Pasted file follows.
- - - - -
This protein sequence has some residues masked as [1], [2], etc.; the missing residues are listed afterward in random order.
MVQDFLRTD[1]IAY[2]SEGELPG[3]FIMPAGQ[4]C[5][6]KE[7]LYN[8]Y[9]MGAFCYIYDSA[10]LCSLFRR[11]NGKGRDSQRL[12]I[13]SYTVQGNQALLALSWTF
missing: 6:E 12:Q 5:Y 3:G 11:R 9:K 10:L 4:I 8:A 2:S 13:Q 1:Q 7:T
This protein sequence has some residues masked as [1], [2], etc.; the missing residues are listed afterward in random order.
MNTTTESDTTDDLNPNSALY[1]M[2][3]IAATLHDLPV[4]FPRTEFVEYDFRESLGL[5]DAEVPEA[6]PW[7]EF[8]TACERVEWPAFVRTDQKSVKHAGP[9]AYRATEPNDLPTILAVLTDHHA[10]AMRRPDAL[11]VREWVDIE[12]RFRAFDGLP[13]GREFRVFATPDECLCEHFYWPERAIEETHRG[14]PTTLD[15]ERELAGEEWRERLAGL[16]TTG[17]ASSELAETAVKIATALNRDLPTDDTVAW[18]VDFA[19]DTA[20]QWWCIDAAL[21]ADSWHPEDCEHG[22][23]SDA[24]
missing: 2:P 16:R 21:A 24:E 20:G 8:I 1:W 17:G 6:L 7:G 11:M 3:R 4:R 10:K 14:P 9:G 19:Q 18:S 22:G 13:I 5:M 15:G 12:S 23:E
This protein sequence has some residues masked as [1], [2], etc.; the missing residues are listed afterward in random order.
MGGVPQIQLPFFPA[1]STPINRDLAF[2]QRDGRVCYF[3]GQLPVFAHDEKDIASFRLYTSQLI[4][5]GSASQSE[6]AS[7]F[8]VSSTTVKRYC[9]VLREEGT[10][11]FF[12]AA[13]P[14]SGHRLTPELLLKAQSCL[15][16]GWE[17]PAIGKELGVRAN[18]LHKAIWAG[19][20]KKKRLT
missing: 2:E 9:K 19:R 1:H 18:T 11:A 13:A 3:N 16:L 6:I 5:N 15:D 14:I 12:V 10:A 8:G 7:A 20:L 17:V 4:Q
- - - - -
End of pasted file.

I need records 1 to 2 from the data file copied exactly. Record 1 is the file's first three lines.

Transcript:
This protein sequence has some residues masked as [1], [2], etc.; the missing residues are listed afterward in random order.
MVQDFLRTD[1]IAY[2]SEGELPG[3]FIMPAGQ[4]C[5][6]KE[7]LYN[8]Y[9]MGAFCYIYDSA[10]LCSLFRR[11]NGKGRDSQRL[12]I[13]SYTVQGNQALLALSWTF
missing: 6:E 12:Q 5:Y 3:G 11:R 9:K 10:L 4:I 8:A 2:S 13:Q 1:Q 7:T
This protein sequence has some residues masked as [1], [2], etc.; the missing residues are listed afterward in random order.
MNTTTESDTTDDLNPNSALY[1]M[2][3]IAATLHDLPV[4]FPRTEFVEYDFRESLGL[5]DAEVPEA[6]PW[7]EF[8]TACERVEWPAFVRTDQKSVKHAGP[9]AYRATEPNDLPTILAVLTDHHA[10]AMRRPDAL[11]VREWVDIE[12]RFRAFDGLP[13]GREFRVFATPDECLCEHFYWPERAIEETHRG[14]PTTLD[15]ERELAGEEWRERLAGL[16]TTG[17]ASSELAETAVKIATALNRDLPTDDTVAW[18]VDFA[19]DTA[20]QWWCIDAAL[21]ADSWHPEDCEHG[22][23]SDA[24]
missing: 2:P 16:R 21:A 24:E 20:G 8:I 1:W 17:G 6:L 7:G 11:M 3:R 4:R 10:K 14:P 9:G 19:Q 18:S 22:G 13:I 5:M 15:G 12:S 23:E